The boards of companies run by a younger cohort of CEOs tend to have slightly more outside directors. The ratio of independent directors in Japan is still markedly lower than 86% in the US, and 69% in Europe, according to available data on Bloomberg. 

Diversity at Japanese firms is seen as an important factor in increasing dialog with investors, chipping away at entrenched beliefs in many corporate headquarters that money managers are only after quick gains and know nothing about their companies. 

For Yosuke Tsuji, 47, president of Money Forward Inc., aiming for strong governance is a natural move as it helps attract overseas money. The listed fintech firm has sought support from independent directors in order to bring in more management experience, he said. 

The success of some well-known Japanese companies such as Hitachi Ltd., which got a new CEO in April 2022, in boosting profitability have also helped showcase potential benefits of management reforms. Its stock has gained about 170% since then, more than four times the Topix. As for Renesas Electronics Corp., the chipmaker’s shares have surged 400% since Hidetoshi Shibata, 51, took the helm in 2019.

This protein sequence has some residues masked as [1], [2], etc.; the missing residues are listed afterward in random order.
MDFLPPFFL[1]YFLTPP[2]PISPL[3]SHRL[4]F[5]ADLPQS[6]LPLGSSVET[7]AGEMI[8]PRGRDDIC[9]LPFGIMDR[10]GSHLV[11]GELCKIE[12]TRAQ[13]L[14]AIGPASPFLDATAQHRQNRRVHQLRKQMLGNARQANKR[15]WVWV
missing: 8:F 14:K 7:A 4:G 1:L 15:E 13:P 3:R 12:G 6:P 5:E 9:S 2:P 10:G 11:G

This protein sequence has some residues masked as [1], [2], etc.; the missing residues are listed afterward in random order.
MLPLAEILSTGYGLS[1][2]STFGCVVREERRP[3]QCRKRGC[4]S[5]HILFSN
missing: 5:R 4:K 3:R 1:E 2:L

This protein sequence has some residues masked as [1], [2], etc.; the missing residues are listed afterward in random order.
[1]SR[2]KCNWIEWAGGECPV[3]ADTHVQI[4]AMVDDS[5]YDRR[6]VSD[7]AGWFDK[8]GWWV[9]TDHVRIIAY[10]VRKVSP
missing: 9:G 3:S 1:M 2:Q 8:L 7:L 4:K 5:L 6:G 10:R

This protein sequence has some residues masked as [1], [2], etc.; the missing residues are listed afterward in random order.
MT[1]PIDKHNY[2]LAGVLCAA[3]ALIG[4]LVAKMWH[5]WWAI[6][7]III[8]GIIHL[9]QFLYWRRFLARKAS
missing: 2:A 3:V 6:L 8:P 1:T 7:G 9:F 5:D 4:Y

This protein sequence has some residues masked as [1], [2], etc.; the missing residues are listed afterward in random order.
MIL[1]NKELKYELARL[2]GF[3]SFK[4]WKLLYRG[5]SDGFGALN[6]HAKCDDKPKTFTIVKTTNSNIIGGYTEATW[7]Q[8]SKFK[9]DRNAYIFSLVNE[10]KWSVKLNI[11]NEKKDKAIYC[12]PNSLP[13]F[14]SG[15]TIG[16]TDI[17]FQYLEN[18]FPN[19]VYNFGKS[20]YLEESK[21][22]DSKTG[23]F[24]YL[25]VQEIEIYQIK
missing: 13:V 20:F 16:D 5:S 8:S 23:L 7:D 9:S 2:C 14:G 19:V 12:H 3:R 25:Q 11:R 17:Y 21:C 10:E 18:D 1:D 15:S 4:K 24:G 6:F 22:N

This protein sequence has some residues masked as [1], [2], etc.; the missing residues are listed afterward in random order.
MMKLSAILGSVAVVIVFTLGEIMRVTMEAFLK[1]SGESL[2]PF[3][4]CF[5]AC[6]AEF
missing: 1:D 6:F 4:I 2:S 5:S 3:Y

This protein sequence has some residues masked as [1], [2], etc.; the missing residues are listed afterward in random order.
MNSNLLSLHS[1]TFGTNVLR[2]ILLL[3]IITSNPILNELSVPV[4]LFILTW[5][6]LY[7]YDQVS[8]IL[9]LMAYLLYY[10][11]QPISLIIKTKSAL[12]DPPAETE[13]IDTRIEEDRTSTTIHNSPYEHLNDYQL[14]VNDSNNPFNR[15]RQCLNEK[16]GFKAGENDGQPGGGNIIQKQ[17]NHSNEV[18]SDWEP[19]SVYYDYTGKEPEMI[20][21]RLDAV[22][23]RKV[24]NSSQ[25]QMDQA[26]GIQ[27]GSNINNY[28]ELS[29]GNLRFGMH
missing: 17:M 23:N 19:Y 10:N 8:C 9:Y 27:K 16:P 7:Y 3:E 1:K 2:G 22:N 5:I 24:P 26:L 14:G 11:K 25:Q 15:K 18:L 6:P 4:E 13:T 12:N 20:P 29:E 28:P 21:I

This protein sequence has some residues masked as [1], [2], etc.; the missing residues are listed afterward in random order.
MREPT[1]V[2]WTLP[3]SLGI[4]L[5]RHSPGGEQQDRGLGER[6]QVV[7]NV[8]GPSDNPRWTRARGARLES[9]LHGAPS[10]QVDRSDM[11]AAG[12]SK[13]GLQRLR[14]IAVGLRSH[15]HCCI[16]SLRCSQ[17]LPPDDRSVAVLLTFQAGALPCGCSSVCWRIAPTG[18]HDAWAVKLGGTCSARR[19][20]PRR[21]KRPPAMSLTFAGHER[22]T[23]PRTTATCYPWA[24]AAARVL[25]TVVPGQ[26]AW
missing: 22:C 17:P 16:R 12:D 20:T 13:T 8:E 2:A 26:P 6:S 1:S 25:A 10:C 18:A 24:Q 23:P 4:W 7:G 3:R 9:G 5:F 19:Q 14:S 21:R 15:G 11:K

“My generation, and the one after it, come from an era when the Japanese economy lost its shine,” said Oki Matsumoto, 60, chairman of Monex Group Inc. and a member of the TSE panel that came up with capital improvement initiatives about a decade ago. “In recent times, more CEOs have become eager to listen to outside directors’ opinions, and that is a big change.”

--With assistance from Yuki Tanaka and Nicholas Takahashi.

©2024 Bloomberg L.P.